Behinds The Seams With A Garment Technologist – How I Got Into The Fashion Industry

Fashion-Enter’s Garment Technologist – Elle Argyrou talks about how she got into fashion and the journey to her current job role…

‘Believe it or not, I’ve not always wanted to be in fashion. I actually wanted to be a physiotherapist!

‘It was not to be. My capability to understand Pythagoras’s theorem and other such maths equations was not up to par. Hope was not lost; I soon fell in love with watching my aunt put together pieces of fabric, which turned out to become beautiful wedding dresses. I would sometimes go round and help her hand sew some sequins onto the bodice and sleeve areas.

‘Most of my family members were either working as hairdressers or running a clothing factory and when I was of age, I worked with my uncle in his factory. I helped with ticketing, bagging and sometimes trimming cottons off the garments. We had to make sure the garments were perfect before sending out. This was fantastic as it earned me a little pocket money. As a teen in the 80’s, I was straight into Woolworths buying the latest LP record and a Jackie magazine (This is probably foreign to most of the younger readers).

‘My mind was made up and I wanted to follow in the path of fashion. I went to Southgate Collage and did a 2-year BTEC National Diploma in Fashion & Design. I passed with distinction and before applying to do a Higher National Diploma at London College of Fashion I was offered a job as a Design Room Assistant in the West End.

‘This company was a big supplier to C&A Europe, BHS, Debenhams, M&S, Wallis and many more of the UK’s high street retailers. I was there two years, cutting samples and carrying out small amendments to patterns. I found work very different to college and learnt the trade very quickly. It’s amazing what I picked up from just cutting out samples.

‘I went on to join a company called Lella Bros as a Junior Pattern Cutter. This company was another supplier to many high street stores mainly ladies separates, skirts, blouses and dresses. I took a slightly different role when I joined Alexton shirt company. Here I took the role of designer and did fewer patterns, I designed my own embroidery too.

‘I was fortunate enough to travel and explore fashions and shows from other countries and then bring back ideas to the office, transferring them into ranges for our customers. It was a great feeling to walk into the shops and see your designs displayed. Some of their customers were for BHS, Wallis, Cassidy’s, Mackay’s, Debenhams, Jane Norman to name a few and sadly most not trading anymore. I was there nine years. It was about that time that Lycra was introduced and fashion took a u-turn.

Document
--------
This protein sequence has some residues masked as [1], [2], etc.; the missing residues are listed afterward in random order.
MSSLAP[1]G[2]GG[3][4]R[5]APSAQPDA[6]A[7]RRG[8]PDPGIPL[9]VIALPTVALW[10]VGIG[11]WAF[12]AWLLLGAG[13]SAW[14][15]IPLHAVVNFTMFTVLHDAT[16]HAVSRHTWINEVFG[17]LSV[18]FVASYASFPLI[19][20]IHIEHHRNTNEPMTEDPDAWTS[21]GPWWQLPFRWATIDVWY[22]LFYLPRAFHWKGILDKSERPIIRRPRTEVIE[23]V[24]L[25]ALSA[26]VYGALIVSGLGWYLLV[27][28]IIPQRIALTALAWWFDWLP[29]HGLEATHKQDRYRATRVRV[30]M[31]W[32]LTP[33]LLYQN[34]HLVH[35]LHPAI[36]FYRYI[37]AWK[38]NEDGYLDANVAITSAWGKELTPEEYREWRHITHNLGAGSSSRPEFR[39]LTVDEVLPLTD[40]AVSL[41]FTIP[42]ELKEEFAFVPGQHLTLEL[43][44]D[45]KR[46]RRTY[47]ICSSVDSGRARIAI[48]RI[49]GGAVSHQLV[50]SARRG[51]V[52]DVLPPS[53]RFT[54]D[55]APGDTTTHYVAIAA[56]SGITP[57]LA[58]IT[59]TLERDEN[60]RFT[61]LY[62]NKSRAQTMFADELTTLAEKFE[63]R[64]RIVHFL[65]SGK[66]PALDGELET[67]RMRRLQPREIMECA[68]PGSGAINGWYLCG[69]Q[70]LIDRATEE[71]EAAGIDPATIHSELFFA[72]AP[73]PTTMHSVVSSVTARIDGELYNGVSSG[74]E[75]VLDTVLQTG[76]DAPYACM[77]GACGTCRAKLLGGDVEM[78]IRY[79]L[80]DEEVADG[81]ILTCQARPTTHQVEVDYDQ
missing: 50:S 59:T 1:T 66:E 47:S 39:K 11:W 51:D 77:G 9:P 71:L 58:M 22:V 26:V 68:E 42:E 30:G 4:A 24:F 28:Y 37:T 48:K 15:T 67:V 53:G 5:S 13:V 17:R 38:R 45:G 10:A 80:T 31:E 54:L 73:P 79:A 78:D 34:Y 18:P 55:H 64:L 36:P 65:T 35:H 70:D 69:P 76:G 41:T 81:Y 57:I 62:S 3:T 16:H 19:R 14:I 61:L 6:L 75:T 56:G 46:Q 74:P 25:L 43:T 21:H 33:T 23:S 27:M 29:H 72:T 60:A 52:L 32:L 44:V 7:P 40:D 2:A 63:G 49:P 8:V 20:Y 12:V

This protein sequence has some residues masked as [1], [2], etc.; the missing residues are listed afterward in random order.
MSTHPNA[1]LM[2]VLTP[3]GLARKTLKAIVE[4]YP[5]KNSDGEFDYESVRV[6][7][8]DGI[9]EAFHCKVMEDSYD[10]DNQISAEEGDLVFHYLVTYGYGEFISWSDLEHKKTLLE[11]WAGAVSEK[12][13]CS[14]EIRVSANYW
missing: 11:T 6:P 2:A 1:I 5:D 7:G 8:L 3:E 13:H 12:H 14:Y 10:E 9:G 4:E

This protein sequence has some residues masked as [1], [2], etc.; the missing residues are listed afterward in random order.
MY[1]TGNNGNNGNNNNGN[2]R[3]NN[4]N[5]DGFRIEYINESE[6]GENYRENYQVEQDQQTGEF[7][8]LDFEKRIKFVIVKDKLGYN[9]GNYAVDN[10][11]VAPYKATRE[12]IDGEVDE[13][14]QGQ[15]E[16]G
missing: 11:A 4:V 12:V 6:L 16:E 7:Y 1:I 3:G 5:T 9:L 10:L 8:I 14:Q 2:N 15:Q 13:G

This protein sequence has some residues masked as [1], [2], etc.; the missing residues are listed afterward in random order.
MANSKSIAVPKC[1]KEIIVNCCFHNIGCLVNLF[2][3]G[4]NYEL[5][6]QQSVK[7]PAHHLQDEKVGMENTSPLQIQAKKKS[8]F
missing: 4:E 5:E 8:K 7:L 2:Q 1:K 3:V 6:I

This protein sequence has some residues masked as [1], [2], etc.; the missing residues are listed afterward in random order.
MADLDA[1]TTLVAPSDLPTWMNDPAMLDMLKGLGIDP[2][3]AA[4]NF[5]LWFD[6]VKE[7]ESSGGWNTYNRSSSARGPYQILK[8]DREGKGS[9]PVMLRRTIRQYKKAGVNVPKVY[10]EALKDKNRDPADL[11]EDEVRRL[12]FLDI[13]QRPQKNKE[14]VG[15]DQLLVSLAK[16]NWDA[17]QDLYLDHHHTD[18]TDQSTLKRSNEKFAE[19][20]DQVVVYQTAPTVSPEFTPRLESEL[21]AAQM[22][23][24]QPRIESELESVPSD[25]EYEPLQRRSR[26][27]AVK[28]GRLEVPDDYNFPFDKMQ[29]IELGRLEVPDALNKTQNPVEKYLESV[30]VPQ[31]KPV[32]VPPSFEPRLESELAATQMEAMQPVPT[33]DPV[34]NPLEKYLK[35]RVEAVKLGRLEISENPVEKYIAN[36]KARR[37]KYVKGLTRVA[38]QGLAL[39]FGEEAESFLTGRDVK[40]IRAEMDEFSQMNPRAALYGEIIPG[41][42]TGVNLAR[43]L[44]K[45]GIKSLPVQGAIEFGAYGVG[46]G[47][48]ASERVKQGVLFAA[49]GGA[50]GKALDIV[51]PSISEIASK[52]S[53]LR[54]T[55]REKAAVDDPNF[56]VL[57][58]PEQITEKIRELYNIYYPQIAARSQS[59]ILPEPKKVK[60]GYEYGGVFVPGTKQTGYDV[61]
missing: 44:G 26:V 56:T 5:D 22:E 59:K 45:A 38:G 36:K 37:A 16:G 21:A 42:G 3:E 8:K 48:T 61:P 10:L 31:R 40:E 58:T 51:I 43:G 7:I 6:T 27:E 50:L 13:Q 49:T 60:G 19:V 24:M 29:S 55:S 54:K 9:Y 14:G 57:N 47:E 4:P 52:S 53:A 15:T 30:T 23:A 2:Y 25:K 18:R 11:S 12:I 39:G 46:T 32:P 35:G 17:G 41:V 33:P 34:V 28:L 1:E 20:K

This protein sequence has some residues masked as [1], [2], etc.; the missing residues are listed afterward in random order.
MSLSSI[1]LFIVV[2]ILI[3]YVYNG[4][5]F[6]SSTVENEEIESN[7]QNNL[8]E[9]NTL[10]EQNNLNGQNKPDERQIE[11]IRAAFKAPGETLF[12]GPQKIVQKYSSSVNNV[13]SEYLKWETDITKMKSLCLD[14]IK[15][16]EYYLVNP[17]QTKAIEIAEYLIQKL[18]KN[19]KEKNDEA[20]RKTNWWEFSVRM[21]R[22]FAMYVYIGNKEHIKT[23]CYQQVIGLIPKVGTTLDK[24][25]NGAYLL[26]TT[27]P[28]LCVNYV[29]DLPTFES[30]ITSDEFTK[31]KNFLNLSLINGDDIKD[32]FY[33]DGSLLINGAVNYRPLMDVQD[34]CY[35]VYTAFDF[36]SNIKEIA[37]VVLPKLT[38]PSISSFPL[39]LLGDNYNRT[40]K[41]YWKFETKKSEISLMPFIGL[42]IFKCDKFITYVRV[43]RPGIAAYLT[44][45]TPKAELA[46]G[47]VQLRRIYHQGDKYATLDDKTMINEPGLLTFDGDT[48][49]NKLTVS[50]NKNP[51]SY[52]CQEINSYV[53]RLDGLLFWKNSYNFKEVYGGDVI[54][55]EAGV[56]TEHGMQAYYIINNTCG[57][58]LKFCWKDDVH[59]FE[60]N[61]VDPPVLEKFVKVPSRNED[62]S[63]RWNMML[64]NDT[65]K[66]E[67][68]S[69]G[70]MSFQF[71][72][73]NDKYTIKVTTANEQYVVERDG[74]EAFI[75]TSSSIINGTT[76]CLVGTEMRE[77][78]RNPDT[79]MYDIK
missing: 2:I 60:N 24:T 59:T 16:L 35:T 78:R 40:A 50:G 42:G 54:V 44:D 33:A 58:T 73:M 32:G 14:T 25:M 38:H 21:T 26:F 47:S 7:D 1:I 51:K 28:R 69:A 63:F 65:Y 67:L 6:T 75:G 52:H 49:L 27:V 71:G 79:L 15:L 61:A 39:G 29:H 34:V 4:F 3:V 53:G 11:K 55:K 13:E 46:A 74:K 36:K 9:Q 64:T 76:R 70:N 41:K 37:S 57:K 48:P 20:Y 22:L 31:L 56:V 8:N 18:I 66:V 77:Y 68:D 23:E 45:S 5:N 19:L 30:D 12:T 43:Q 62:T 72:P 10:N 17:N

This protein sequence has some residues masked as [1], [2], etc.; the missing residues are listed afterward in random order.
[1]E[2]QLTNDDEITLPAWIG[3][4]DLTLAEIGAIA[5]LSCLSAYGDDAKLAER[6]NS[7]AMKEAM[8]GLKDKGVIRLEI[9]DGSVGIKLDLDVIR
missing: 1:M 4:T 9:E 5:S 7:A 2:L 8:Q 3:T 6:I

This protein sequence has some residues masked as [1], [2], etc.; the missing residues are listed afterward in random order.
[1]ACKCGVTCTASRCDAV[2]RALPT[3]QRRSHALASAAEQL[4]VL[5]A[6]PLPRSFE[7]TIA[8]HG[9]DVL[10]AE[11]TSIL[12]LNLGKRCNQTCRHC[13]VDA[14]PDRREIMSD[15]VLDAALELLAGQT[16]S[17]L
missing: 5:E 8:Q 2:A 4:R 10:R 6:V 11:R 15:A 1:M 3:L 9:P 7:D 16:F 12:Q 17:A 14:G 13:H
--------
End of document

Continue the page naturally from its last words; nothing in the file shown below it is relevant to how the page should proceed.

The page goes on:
‘After having my children, I decided to take the path of Senior Pattern Cutter and did this for a few years, working with Walmart, producing their European blocks for men and children, which lead me to helping Asda produce all the patterns for their four seasonal catwalk shows. This was exciting and meant working 24-hours for two weeks to get the job done. I met loads of different designers, who would always pop into my office for pattern advice and costings. As fast fashion grew, more rules and guidelines were introduced. Garments had to measure and fit correctly and had to meet specifications agreed. That’s where I came in.

‘I took my new role when I worked for Katrina Marketing, another supplier who was big to I was Senior Pattern Cutter there too but kept being sent down to ASOS’s fit sessions to find out why the garments did not fit correctly. Luckily because of my pattern knowledge, I was able to rectify the problem and approve the fit. So the rest was history, my new role evolved.

‘I also worked for Jaded London and Wanted as a Garment Tech, which lead me into my current role here at Fashion-Enter Ltd. I have always worked on the supplier side, mainly on ladieswear.

‘A good Garment Tech must have good knowledge of how a garment should fit and what they can do to put it right. Part of our role is to visit factories and ensure they are run correctly and ethically. I still remember when we started giving work out abroad. We were sent a blouse back with three sleeves in it! Don’t ask me how or why, we still can’t make it out, but we had it pinned to the wall for ages and still chuckle about it to this day. I made sure from then on that clear instructions and sketches where sent out to be followed.

‘I have had many nightmare scenarios too. I remember once, the garments came back 6cm shorter than the specifications agreed. The fabric shrunk quite a bit more than it should of. The customer was obviously upset and after a long discussion and much persuasion, we agreed to put the garments out on a trial basis. Luckily these sold well and we were saved our blushes. That’s also why I insist that the final garment is done using bulk fabric to avoid such issues. There have been many similar incidents during my working career and this can be helped by having good communication skills. If you maintain a good relationship with your customer, some of the most difficult situations become slightly easier to deal with.

‘Would I change anything or take a different path had I been given the opportunity? No! I would definitely do this again…though a better understanding of maths formulas wouldn’t go amiss!’

Interested in becoming a garment tech? Tap this link to find out about the latest fashion apprenticeship vacancies – garment tech roles regularly come up.